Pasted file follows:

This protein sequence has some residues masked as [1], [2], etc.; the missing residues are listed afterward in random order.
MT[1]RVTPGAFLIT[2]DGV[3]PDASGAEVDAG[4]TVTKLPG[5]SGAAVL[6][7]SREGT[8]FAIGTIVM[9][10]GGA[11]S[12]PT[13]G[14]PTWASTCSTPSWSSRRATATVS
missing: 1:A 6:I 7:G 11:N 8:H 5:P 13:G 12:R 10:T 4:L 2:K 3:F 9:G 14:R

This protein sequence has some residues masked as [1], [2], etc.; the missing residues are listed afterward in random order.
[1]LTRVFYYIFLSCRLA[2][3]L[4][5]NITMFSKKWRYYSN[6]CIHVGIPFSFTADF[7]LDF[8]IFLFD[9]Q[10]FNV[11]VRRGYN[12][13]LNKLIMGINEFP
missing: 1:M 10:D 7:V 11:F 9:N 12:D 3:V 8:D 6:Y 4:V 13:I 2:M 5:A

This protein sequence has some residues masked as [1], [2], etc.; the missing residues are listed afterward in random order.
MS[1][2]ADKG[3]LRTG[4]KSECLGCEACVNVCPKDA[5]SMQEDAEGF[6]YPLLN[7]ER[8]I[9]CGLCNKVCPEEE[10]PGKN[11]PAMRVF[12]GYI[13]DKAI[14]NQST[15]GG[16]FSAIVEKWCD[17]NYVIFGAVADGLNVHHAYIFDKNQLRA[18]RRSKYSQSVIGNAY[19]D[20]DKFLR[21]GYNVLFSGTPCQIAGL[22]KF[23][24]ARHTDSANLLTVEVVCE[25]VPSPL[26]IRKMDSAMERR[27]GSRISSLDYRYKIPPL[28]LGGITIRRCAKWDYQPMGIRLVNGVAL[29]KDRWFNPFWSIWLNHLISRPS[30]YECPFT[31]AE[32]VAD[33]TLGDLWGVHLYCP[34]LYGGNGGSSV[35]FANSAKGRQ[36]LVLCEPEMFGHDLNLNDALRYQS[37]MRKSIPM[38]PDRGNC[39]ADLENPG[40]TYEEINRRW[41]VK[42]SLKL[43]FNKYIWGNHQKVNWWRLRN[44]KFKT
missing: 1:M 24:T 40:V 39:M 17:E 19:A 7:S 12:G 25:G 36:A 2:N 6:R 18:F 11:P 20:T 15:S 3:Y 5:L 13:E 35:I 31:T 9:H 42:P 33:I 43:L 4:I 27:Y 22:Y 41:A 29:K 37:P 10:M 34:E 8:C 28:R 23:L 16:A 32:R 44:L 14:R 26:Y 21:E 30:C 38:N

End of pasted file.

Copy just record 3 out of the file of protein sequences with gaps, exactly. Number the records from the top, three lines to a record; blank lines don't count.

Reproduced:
This protein sequence has some residues masked as [1], [2], etc.; the missing residues are listed afterward in random order.
MS[1][2]ADKG[3]LRTG[4]KSECLGCEACVNVCPKDA[5]SMQEDAEGF[6]YPLLN[7]ER[8]I[9]CGLCNKVCPEEE[10]PGKN[11]PAMRVF[12]GYI[13]DKAI[14]NQST[15]GG[16]FSAIVEKWCD[17]NYVIFGAVADGLNVHHAYIFDKNQLRA[18]RRSKYSQSVIGNAY[19]D[20]DKFLR[21]GYNVLFSGTPCQIAGL[22]KF[23][24]ARHTDSANLLTVEVVCE[25]VPSPL[26]IRKMDSAMERR[27]GSRISSLDYRYKIPPL[28]LGGITIRRCAKWDYQPMGIRLVNGVAL[29]KDRWFNPFWSIWLNHLISRPS[30]YECPFT[31]AE[32]VAD[33]TLGDLWGVHLYCP[34]LYGGNGGSSV[35]FANSAKGRQ[36]LVLCEPEMFGHDLNLNDALRYQS[37]MRKSIPM[38]PDRGNC[39]ADLENPG[40]TYEEINRRW[41]VK[42]SLKL[43]FNKYIWGNHQKVNWWRLRN[44]KFKT
missing: 1:M 24:T 40:V 39:M 17:E 19:A 7:S 12:G 25:G 36:A 2:N 6:R 18:F 11:P 20:T 15:S 3:Y 5:L 13:E 35:I 31:T 9:H 42:P 33:I 43:L 4:I 27:Y 22:Y 41:A 29:K 37:P 10:M 34:E 8:C 28:R 23:L 16:A 32:R 44:L 14:R 26:Y 21:E 30:C 38:N